Individuals now days receive a better education and are earning more money than their parents but generally don’t earn enough money to move up in a social class. This is because. Race, ethnicity, and sex still play a huge role in social class because a white male will make more money working the same job as a black man or any female would make. The African American middle class has risen since the 1970s and 80s although they are still being paid less than the while males which shows progress since the civil rights movement.
In comparison a 2004 study shows that the Latino population is loosing its hold on wealth only controlling 10% of the wealth in the United States. Karl Marx’s theory on stratification best justifies the change the United States has faced from the 1970s to present day. Karl Marx’s theory focuses on capitalism in which the owner of a company’s only goal is to produce as much profit as possible for him or herself. The bourgeoisie or capitalist class owns the company and the proletariats work for the company.
The bourgeoisie look for ways to lower wages and maximize profit by adding machines that reduced dependence on highly skilled proletariats. This makes no proletariats special because they are easily replaceable. This best explains the change from the 1970s and 80s to now because all the name brand companies are outsourcing and making the product cheaper to make which is giving the owner of the companies more money and taking jobs away from the middle class and working class therefore making the rich richer and poor poorer.
The rich stay in power because the working class is forced to work at the wages offered because the job positions require very little skill and are easily replaceable making it impossible to move up in the company. Without question Marx’s theory best explains the changes faced from the 1970s and 80s to today because there is a huge difference of wealth and power between social classes. Inequality of valued resources impacts America as a whole by providing the rich greater opportunities to continuously get richer and leaving the poor with an unequal opportunity to gain power.
This happens because the rich have more resources to impact Americas political system. The upper class votes for the candidate that puts less restrictions and taxes on themselves for example the rich invest a lot of money in political adds for who they want therefore ensuring their candidate wins and the upper class continues to get richer. On the other hand all the poor can do is vote and work for the upper class to promote whatever candidate the lower class supports the most.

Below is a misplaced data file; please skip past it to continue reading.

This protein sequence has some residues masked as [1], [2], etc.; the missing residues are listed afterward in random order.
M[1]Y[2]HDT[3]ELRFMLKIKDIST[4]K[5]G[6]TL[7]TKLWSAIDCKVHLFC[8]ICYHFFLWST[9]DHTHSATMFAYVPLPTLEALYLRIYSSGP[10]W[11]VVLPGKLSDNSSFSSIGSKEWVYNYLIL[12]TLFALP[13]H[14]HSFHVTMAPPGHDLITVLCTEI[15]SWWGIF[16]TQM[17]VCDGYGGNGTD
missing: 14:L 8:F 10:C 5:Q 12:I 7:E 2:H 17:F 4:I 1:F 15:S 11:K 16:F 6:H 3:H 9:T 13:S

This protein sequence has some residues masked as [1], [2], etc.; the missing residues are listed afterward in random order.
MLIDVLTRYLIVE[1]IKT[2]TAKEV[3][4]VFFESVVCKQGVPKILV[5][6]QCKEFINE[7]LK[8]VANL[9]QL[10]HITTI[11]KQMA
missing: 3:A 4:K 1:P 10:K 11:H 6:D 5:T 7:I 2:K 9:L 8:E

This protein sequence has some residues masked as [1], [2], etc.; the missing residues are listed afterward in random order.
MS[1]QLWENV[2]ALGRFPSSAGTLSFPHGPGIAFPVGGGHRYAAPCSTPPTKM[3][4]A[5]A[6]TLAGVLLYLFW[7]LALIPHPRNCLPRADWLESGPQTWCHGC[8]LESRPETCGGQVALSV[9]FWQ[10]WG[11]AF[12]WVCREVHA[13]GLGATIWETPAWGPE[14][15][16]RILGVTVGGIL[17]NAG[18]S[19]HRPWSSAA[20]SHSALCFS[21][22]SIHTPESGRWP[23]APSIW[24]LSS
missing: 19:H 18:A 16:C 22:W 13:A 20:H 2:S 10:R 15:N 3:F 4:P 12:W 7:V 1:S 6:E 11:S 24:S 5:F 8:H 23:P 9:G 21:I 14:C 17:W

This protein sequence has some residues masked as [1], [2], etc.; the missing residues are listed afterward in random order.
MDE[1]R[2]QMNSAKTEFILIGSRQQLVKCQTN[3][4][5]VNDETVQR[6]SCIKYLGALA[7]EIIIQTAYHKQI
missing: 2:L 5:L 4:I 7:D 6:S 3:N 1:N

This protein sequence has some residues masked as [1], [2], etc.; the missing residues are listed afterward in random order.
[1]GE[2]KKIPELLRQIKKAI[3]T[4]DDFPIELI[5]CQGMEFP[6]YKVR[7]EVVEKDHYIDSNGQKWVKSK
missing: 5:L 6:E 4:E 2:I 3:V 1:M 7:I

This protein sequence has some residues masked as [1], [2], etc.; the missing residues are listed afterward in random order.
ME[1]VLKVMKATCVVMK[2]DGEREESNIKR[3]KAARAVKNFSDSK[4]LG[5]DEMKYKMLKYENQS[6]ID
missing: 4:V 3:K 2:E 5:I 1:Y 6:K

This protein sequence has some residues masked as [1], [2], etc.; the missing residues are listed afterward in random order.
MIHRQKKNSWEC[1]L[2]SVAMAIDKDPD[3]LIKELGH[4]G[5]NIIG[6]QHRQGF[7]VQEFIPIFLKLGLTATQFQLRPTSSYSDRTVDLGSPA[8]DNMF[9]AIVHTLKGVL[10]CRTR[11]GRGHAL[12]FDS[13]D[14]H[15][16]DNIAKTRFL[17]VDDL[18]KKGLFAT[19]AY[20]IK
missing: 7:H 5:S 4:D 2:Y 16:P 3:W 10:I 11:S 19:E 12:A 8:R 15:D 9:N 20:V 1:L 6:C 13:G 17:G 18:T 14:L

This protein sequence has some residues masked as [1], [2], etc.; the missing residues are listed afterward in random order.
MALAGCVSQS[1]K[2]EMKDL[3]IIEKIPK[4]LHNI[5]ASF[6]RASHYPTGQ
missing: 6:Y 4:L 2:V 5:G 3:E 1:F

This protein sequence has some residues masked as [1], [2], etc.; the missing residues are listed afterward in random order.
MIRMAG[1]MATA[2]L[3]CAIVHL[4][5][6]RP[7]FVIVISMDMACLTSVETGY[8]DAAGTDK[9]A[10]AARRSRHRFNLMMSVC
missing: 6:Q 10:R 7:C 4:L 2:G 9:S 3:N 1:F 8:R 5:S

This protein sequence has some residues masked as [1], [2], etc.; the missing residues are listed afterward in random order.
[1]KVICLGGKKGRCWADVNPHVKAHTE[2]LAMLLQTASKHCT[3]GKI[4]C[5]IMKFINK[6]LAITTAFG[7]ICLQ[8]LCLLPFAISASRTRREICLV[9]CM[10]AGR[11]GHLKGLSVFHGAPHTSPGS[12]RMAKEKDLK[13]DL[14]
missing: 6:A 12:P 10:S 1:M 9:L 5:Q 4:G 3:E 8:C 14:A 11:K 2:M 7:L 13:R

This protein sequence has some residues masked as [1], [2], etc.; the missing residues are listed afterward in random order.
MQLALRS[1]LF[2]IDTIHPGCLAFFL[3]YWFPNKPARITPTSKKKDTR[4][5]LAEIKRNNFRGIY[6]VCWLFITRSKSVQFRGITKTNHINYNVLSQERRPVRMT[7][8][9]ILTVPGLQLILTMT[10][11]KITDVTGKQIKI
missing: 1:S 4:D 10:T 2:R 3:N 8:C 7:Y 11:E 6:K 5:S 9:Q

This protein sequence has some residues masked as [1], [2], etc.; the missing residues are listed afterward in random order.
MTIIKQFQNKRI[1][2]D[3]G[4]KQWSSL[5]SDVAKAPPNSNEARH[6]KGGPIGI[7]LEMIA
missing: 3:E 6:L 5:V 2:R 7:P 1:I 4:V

The recent financial meltdown has further intensified stratification in America; as a result banks have become fearless of going bankrupt because they know the government will bail them out. This is because banks have become so intertwined and important to America’s economy that they have become “To big to fail”. Once a bank has become a great enough power it cannot fail because if it did fail there could be a domino effect causing people to withdraw their money from things like stocks and their bank accounts even from banks that haven’t failed, and hold onto it which disables banks to invest or lend any money.
When a bailout crisis occurs the government will always come to the rescue at the expense of millions of taxpayer’s dollars. This encourages banks to make higher or riskier investments to people who cannot afford the loan putting them in debt. Banks have no restriction on the percent of the interest rates on their loans; therefore they raise interest rates attempting to gain back-lost money. With the higher interest rates people who can afford to pay the loan back but not necessarily the interest rate are forced into debt to.
The owners of the banks/investors are making more money than ever because interest rates are higher than ever and it is easy to get a loan therefore people are borrowing money they don’t have and spending every penny they have to the bank and going into debt. Even if the bank/investors don’t get their money from the public the government will always be there to bail them out at the taxpayers expenses. This paper addressed what social stratification is, and why sociologists consider it crucial to our understanding of today’s society.
In addition it discussed the three dimensions of social stratification and how we think its changed since the 1970s and 80s to today, and which theory we think best explains this change. Along with how the inequality of valued resources impacts America as a whole, and how the recent financial meltdown has made stratification worse in America. Overall from the 1970s and 80s social stratification has increased with the rich gaining more power, wealth, and special reward, and the number of people in poverty continues to grow and struggle to live. With the rate stratification is increasing how or will it ever be stopped?